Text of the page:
The site for free, objective information you can use!
Search the site
Home - Who are we? - Government Hotlines - How to get help - FAQs - Quick links: Today's Federal Register - Contact Info for: EPA - State agencies - OSHA - DOT Regs: Search Government regs and sites Data: Search EPA databases
Over the past several decades, individuals have become increasingly aware of the connection between the actions they take on a day-to-day basis and overall environmental quality. Many common actions add greenhouse gases to the atmosphere – starting a car, turning on a light, heating and cooling our homes, taking out the trash. In the United States, 6.6 metric tons of greenhouse gases are emitted per person every year. Emissions per person have increased by 3.5% between 1990 to 1997.
Once, all climate changes occurred naturally. However, during the Industrial Revolution, we began altering our climate and environment through changing agricultural and industrial practices. Before the Industrial Revolution, human activity released very few gases into the atmosphere, but now through population growth, fossil fuel burning, and deforestation, we are affecting the mixture of gases in the atmosphere.
However, many actions can lower emissions as well – the opportunity exists for each of us to reduce our contribution to the atmospheric concentration of greenhouse gases. "Individuals Can Make A Difference" identifies actions that many households can take that reduce greenhouse gas emissions in addition to other benefits, including saving you money! "Smart Savings: Climate Solutions for Cities" identifies areas where we can work together within our communities and with our local officials to save money, save energy, clean the air, reduce congestion, curb sprawl, and reduce greenhouse gas emissions.
There is information throughout EHSO's site of potential interest to the concerned citizen. Below, you will find brief descriptions of the site's major sections which address climate science, greenhouse gas emissions, potential global warming impacts, and the actions conducted or supported by governments, corporations, small businesses, and individuals that help address global warming issues.
Climate — Data on a wide variety of environmental indicators are consistent with the consequences that scientists generally expect to result from increasing concentrations of greenhouse gases. This section provides background information on what this means now and on what it may mean for the future.
Emissions — Since the beginning of the industrial revolution, atmospheric concentrations of CO2 have increased nearly 30%, methane concentrations have more than doubled, and N2O concentrations are up by about 15%. This section provides information on how people affect the mixture of gases in the atmosphere.
Impacts — Scientific studies show that human health, ecological systems, and socioeconomic sectors, all of which are vital to sustainable development, are sensitive to changes in climate. This section examines the potential impacts of climate change in a wide variety of areas.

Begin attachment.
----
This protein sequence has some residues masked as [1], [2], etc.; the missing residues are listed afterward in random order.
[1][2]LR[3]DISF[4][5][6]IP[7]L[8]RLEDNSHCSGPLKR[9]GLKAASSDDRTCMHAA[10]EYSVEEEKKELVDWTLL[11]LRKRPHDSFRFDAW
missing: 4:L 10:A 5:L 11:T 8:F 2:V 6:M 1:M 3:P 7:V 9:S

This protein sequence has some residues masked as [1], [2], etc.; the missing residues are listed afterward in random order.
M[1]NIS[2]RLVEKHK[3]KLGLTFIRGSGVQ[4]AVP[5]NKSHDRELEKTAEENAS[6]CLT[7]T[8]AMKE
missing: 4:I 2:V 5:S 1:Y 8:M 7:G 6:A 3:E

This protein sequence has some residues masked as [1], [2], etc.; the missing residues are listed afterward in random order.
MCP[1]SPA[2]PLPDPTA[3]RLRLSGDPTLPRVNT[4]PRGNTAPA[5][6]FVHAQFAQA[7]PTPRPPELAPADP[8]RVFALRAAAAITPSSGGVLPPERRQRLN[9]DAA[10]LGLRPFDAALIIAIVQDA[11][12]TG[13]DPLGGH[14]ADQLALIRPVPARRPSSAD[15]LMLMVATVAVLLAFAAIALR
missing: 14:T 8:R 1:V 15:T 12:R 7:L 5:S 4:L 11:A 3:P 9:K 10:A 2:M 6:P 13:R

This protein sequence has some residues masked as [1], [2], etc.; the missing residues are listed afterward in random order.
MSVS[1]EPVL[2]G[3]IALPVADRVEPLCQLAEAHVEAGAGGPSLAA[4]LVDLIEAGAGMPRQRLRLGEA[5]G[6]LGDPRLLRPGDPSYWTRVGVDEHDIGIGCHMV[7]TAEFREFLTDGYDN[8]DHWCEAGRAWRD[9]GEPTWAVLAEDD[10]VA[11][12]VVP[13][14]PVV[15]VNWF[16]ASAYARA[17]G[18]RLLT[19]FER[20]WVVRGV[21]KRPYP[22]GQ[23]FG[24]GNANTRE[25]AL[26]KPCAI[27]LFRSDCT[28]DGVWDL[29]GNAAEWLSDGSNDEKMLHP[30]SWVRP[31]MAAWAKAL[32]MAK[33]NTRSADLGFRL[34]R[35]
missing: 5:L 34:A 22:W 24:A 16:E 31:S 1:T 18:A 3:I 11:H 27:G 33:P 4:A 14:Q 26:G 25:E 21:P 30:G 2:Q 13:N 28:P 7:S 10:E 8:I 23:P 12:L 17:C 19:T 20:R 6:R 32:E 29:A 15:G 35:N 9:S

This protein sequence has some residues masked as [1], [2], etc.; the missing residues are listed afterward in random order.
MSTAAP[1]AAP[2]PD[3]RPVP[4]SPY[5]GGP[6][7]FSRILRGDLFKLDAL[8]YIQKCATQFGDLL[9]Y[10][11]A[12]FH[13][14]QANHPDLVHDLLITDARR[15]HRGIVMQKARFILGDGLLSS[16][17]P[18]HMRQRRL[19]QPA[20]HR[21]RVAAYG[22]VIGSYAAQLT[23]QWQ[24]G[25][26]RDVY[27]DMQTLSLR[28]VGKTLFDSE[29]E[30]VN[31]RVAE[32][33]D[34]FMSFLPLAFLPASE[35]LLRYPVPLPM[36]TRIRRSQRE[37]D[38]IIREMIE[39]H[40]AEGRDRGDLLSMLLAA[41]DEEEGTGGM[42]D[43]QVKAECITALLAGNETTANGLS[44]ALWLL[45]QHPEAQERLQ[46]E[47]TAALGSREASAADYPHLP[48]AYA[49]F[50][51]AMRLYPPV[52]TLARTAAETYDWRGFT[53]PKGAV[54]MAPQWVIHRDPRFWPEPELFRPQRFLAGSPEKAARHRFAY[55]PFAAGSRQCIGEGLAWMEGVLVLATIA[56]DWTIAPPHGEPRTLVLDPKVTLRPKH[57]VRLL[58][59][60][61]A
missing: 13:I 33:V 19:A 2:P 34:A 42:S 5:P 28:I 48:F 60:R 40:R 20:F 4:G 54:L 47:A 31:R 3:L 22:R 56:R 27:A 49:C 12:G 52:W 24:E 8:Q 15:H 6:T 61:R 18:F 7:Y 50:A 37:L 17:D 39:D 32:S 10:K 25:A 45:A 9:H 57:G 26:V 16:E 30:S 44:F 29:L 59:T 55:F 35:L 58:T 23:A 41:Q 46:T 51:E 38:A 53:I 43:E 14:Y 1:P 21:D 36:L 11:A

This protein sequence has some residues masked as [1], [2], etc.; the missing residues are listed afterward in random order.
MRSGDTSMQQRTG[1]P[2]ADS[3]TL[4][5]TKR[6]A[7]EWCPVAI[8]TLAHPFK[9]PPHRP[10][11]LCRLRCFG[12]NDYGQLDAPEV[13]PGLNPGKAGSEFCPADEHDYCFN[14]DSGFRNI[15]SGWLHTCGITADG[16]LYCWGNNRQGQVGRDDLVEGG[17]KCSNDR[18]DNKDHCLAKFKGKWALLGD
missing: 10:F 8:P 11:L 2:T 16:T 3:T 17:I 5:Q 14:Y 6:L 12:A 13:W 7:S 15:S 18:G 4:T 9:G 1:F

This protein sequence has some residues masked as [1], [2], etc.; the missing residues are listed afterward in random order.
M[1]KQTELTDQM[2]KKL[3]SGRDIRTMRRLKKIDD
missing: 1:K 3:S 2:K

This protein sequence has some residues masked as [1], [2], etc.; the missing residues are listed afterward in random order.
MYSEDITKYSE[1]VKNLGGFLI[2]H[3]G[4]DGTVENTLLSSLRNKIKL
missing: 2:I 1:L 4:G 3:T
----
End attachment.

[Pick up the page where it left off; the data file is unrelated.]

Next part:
Actions — Today, action is occurring at every level to reduce, to avoid, and to better understand the risks associated with climate change. This section focuses on actions and activities conducted or supported by governments, corporations, small businesses, and individuals that help address global warming issues.
Publications and Presentations — Contains major reports, information sheets, brochures, documents, and electronic publications on climate change and related science, policy, and technology issues. The section includes a series of state specific information sheets on climate change and its potential impacts. Also Slideshows (downloadable) on Climate Science, Emissions. .
Rising global temperatures are expected to raise sea level, and change precipitation and other local climate conditions. Changing regional climate could alter forests, crop yields, and water supplies. It could also threaten human health, and harm birds, fish, and many types of ecosystems. Deserts may expand into existing rangelands, and the character of some of our National Parks may be permanently altered. Unfortunately, many of the potentially most important impacts depend upon whether rainfall increases or decreases, which can not be reliably projected for specific areas.
||Selected chapters from the IPCC publication, The Regional Impacts of Climate Change — An Assessment of Vulnerability (1998), are available on the EPA Global Warming Site.|
Today, action is occurring at every level to reduce, to avoid, and to better understand the risks associated with climate change. Many cities and states across the country have prepared greenhouse gas inventories; and many are actively pursuing programs and policies that will result in greenhouse gas emission reductions.
At the national level, the U.S. Global Change Research Program (USGCRP) coordinates the world's most extensive research effort on climate change. In addition, the Clinton Administration is actively engaging the private sector, states, and localities in partnerships based on a win-win philosophy and aimed at addressing the challenge of global warming while, at the same time, strengthening the economy.
At the global level, countries around the world have expressed a firm commitment to strengthening international responses to the risks of climate change. The U.S. is working to strengthen international action and broaden participation under the auspices of the Framework Convention on Climate Change.
In addition, you can access the latest climate related news, articles, speeches, and information about upcoming events. And, before you leave EHSO, visit the Global Warming
Links area to find some of the best climate related sites on the World Wide Web.
This page was updated on